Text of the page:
Video – Local History – Holmesville Railway Station

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– Hi, and welcome to another episode of Under Sugarloaf TV. Today, we are talking to John O’Donnell about the Holmesville Railway Station and the associated rail network that went from West Wallsend, Holmesville, Barnsley, Killingworth, right through to Cockle Creek. So, let’s go ahead and talk to John now.

– Yes, this is the old station at Holmesville. That would have been the platform. The brick work’s still there. This area has changed so much as well. That road over there goes to, after the shaft as we call it, which was Seaham number two, that’s the back road to Killy. And the road, actually that’s the Westy road back to Westy, but there was a road over the bridge to Earl Street, that was the service road for people from Holmesville to drive out or walk out to, Seaham number two mine to work. But the place is so overgrown from when I was a kid. On the bend over there, that was the swimming hole, which was a really good swimming hole in the Creek, of course it’s not there now, and the old broken bridge is well and truly gone now. But the area to the right of me over there, there was all, when I was a kid, there was disused garden mounds, and dad told me that that’s where Wally Weymouth used to grow his vegetables to sell in the shop. And further over on the other side of the Creek, there was a mud house. Where me mate Paul Cameron lived, the Chinese built it, way back and they had a Chinese garden over there. I was told to me by my parents a long time ago. But, everything’s changed so much, when I was a kid.

– [Jon] So, John you said the train station here on the side we’re standing on would have been, say, the platform area?

– Well, I’m not sure now because I don’t know whether train was on this side or that side, but that was definitely the platform where, the train would come up this side. And you step out and there’d be a wooden platform there or to be on this side. it was like that, when I was a kid, there was no train line. I think there may have been still steel there really early in the piece but just down around the bend, about 300 meters it takes a turn and the row of the train line from Seaham number two used to come in on it, And they’d join up to go down to Barnsley. This one went back through the West Wallsend, service the town and also the coal mine.

– [Jon] So, where the bend was just up about 300 meters ahead. If you went straight through would go through to Killingworth, is that right?

– No, no, that was a separate line again. This line would come from West Wallsend take the bend around and the Seaham number two line would come parallel with the Rifle Range that had come along and join in. Then the single line would then go down along the Barnsley straight over the bridge they had there and a turn into the left towards Cockle Creek. Then the train line from West Wall, or sorry, Killingworth number one would come in and join in on it That all get on the same line. I remember the Killingworth line running, when I was a kid, dad was the fireman on the train. And Saturdays, when I wasn’t going to school, If he worked I would go out there with him and… ride the train to Cockle Creek.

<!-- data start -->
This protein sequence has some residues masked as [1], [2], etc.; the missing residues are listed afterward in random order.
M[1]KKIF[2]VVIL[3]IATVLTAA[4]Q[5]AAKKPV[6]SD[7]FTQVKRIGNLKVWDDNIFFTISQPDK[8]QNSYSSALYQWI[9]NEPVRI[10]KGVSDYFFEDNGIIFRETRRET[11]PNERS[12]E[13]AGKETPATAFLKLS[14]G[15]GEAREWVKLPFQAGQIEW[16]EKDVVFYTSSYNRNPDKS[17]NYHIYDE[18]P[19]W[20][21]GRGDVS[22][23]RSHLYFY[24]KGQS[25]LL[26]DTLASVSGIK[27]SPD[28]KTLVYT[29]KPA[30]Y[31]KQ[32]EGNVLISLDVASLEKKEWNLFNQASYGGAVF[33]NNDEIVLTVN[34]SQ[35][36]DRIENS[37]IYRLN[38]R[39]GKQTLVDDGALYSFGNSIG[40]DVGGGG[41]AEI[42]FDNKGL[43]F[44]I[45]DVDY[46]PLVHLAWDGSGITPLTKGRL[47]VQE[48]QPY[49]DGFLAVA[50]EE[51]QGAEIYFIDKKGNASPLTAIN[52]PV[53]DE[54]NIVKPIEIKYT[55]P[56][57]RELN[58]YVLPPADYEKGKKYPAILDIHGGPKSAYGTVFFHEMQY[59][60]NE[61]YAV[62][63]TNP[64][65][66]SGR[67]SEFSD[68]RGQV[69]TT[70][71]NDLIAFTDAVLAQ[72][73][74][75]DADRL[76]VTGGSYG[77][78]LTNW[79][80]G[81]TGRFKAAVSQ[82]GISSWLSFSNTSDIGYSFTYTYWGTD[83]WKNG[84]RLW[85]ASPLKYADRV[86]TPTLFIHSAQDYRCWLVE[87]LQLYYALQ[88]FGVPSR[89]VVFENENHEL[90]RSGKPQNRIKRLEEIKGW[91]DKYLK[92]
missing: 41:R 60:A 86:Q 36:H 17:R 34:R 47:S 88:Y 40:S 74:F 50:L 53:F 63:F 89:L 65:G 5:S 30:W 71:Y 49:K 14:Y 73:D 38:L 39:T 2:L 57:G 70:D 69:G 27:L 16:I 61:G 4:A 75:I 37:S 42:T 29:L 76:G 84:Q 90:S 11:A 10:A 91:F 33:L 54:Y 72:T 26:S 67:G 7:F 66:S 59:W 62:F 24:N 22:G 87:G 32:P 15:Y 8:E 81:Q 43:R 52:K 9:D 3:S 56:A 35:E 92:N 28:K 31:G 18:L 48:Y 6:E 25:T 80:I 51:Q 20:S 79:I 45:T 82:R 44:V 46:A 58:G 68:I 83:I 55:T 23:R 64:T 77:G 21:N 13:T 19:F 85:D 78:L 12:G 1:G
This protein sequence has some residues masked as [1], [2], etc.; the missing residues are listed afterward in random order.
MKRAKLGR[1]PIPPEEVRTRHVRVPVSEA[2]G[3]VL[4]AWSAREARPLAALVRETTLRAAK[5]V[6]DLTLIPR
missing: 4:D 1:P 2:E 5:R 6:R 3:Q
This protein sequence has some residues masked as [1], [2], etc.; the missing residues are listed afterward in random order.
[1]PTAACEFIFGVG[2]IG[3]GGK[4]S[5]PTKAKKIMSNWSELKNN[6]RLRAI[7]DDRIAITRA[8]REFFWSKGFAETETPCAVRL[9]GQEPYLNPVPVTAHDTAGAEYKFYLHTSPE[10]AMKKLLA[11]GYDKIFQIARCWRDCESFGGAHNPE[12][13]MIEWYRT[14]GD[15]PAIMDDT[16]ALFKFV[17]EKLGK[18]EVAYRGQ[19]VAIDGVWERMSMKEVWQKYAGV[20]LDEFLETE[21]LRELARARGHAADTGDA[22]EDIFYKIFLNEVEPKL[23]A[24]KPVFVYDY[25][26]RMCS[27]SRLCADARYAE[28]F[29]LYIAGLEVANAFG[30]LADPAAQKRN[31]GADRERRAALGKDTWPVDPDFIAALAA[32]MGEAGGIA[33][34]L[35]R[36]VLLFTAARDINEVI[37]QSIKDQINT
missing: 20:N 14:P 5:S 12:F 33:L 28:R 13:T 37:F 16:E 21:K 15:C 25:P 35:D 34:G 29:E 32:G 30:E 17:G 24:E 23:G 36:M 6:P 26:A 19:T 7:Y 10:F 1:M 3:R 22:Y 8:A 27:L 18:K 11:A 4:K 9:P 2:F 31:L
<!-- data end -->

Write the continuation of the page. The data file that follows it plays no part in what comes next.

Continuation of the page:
– [Jon] And you said that along the line, the gate keepers, you know they used to throw them coal.

– Yeah, there was a set of gates where they used to be a big mound on the Rhonda Road. There was a set of gates there, when I was a kid. And I think the people that lived there name was Cherry. I think dad said Mrs. Cherry lived there. Because he used to have big toppers of coal in the fire cab and the cab of the train and it would slow down to go through the gates. And as it slowed down, dad would throw the coal over the fence and she’d be standing there saying, thanks Reg. I can remember it like, it was yesterday. And I was only probably five to six years old. I think West Wall, Killingworth number one shut in about 1958. I think, around that era. Dad was a fireman in there, he’s worked on the trains as a fireman. Also he worked in, the… The boilers because everything ran on steam. He was there with me, uncle George O’Donnell

– [Jon] And John, the purpose of this station?

– Well, it would have only been for people to get on and off the train. There was a domestic service on the train line apparently as well as… Coal haulage.

– [Jon] Very good. Well, thank you for that. John has some more interesting information about the local area that unfortunately is slowly getting lost to the Bush, but for those that are interested yeah, as you call it, the back road,

– The Back road to Killingworth

– [Jon] Then back to Killingworth, is where you will find the location of this old station remnant. Thanks again John.

– Thanks, mate.

– Well, we hope you enjoyed that episode of Under Sugarloaf TV. Remember, if you have any news, any articles any events, or even any charitable organizations that you would like to give some exposure to on the channel, just drop me a line at info@undersugarloaf.com or you can go directly to the website at undersugarloaf.com and in the top right hand corner you will see the contribute tab where you can enter the information you wish to provide to give us the resources to help you with the video. So, that is it for today. This is Jon Byrne signing off for Under Sugarloaf TV.